The nation turned its sleepy eyes again toward Punxsutawney, Pa., early Saturday morning, Groundhog's Day, once more intent on finding out from the resident groundhog, Phil, whether or not he would discern his shadow and predict an early Spring or a prolongation of Winter by another six weeks. And Phil did not disappoint.
According to ABC News, Punxsutawney Phil emerged from his burrow at 7:30 a.m. (EST) at Gobbler's Knob and did not see his shadow. Folklore has it that a groundhog emerging from hibernation that isn't frightened by his shadow to return to hibernating for another six weeks (due to inclement weather) is indicative of an early break in the cold weather.
The rotund Pennsylvania rodent has been making his prognostication since 1887, according to The Punxsutawney Groundhog Club. Punxsutawney Phil and his forebears have seen their shadows 100 times over the years. There have been only 16 predictions of an early Spring in all that time (there is no record for nine years and one year was recorded as "Probably no shadow").
But in that time, Phil has gotten a little competition in his forecasting. Depending on local weather conditions, some of his colleagues have been found to be in disagreement with him.
This year, most are in agreement. However, Gen. Beauregard Lee in Lilburn, Ga. (outside of Atlanta), finds himself nearly alone in predicting six weeks more of bad weather. Woody, of the Natural Science Center (Greensboro, N.C.), saw his shadow as well.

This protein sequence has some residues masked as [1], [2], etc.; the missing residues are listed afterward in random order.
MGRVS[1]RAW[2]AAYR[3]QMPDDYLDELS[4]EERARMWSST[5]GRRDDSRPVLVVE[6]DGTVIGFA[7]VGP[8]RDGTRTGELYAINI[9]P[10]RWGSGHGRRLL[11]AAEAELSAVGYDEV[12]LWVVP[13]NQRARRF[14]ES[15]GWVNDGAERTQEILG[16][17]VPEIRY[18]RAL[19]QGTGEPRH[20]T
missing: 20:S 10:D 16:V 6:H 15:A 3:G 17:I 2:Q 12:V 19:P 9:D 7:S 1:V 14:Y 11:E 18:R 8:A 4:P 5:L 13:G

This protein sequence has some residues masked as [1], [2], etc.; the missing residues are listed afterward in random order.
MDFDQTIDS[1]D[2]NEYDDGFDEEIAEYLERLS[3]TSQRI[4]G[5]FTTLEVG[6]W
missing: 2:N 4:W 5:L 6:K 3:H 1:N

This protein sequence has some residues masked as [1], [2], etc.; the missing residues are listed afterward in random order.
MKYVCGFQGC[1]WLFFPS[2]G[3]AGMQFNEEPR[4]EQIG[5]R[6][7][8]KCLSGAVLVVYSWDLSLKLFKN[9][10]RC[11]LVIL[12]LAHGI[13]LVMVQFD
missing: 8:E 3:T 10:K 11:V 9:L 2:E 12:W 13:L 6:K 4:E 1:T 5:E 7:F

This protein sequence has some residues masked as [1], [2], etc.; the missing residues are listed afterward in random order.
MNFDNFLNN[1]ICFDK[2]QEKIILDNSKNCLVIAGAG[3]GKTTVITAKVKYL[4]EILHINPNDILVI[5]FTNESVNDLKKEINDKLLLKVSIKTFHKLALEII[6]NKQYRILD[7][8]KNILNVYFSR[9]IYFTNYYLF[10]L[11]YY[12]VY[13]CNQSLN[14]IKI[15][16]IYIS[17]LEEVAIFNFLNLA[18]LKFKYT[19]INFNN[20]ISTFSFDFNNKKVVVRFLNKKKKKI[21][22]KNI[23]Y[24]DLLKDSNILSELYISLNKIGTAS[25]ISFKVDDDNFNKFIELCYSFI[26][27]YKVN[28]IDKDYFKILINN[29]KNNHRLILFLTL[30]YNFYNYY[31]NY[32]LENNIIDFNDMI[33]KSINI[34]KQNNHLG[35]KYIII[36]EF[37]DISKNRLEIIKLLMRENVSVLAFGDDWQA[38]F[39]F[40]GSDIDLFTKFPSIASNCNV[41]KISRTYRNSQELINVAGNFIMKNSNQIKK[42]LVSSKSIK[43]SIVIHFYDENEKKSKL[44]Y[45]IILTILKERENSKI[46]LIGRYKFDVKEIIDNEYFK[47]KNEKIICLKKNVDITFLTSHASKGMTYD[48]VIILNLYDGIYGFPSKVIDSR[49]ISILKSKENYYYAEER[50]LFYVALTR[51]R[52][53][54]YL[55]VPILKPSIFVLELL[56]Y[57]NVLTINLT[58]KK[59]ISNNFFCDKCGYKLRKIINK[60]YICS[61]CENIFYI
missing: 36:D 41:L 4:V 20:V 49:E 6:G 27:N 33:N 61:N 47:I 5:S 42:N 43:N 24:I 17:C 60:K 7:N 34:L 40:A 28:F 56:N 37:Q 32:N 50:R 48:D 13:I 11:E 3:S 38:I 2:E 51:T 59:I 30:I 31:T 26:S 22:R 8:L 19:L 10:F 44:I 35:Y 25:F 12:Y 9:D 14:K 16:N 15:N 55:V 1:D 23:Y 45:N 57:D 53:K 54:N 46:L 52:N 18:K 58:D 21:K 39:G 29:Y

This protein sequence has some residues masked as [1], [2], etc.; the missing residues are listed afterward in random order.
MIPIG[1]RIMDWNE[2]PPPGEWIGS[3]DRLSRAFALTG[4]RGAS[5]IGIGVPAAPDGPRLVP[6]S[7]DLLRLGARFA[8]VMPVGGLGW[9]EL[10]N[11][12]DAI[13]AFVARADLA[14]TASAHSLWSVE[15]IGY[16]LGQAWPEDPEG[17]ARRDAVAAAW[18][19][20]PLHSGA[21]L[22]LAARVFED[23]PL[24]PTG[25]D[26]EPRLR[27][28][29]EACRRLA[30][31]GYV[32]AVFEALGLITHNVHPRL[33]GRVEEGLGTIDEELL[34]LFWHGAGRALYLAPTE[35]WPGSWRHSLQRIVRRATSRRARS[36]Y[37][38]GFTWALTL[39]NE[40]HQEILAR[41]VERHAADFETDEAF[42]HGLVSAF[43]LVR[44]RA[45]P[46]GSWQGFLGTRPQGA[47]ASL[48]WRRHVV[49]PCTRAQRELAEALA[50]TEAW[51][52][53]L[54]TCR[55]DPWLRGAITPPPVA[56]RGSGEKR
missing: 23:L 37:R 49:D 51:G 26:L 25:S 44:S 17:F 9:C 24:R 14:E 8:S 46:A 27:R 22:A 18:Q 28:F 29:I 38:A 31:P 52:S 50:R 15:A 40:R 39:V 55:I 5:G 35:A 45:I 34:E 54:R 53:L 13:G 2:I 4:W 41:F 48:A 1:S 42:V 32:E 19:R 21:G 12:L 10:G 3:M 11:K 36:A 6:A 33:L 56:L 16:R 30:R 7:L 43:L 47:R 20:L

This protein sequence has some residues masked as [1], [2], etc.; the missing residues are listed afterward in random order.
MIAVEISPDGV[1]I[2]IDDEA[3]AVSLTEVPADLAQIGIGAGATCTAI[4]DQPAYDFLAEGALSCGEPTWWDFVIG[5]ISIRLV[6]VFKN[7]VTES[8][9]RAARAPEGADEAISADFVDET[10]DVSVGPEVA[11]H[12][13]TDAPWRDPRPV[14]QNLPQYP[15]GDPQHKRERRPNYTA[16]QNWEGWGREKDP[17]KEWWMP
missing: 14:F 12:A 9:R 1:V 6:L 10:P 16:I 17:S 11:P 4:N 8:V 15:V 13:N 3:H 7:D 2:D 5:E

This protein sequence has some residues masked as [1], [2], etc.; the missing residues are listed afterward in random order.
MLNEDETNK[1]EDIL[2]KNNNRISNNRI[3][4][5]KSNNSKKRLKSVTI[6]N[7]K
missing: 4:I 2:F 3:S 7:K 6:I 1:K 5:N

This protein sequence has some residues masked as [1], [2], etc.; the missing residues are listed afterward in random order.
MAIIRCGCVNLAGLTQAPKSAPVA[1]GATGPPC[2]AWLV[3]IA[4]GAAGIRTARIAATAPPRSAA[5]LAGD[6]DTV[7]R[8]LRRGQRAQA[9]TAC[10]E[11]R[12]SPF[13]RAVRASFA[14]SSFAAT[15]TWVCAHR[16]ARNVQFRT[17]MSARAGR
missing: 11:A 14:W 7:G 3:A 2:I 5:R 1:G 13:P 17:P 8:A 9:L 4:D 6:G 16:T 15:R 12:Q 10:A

Birmingham Bill, a resident of the Birmingham (Ala.) Zoo, agreed with Punxsutawney Phil. He was joined by New York's Staten Island Chuck, Ohio's Buckeye Chuck and Jimmy the Groundhog of Sun Prairie, Wisconsin.
Still, according to the National Climatic Data Center, Phil and his furry friends are often inaccurate in their forecasts. Of course, seeing one's shadow 100 times out of 117 recorded instances of forecasting, the law of averages would come into play. 2012's Groundhog's Day saw Phil predict six more weeks of bad weather, but the year turned out to have one of the warmest Winter's ever (since 1895). He was also a lonely prognosticator, all the other groundhogs predicting an early Spring.